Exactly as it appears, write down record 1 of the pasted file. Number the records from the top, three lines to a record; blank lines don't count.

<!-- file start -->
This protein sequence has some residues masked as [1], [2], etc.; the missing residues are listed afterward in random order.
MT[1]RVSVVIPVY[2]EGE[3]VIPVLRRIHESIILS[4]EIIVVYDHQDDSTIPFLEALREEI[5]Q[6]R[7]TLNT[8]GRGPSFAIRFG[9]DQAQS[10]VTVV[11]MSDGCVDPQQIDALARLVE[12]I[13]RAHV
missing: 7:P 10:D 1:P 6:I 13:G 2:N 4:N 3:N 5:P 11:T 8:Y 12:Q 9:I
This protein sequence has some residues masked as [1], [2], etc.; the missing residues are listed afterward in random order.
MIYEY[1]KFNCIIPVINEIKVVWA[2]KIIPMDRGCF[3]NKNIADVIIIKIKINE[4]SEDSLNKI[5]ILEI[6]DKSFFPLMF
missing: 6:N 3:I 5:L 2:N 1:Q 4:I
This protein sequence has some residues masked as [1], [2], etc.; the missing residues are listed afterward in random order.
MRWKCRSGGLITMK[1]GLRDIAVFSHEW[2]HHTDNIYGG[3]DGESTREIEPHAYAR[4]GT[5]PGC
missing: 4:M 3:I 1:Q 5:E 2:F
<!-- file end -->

This protein sequence has some residues masked as [1], [2], etc.; the missing residues are listed afterward in random order.
MT[1]RVSVVIPVY[2]EGE[3]VIPVLRRIHESIILS[4]EIIVVYDHQDDSTIPFLEALREEI[5]Q[6]R[7]TLNT[8]GRGPSFAIRFG[9]DQAQS[10]VTVV[11]MSDGCVDPQQIDALARLVE[12]I[13]RAHV
missing: 7:P 10:D 1:P 6:I 13:G 2:N 4:N 3:N 5:P 11:T 8:Y 12:Q 9:I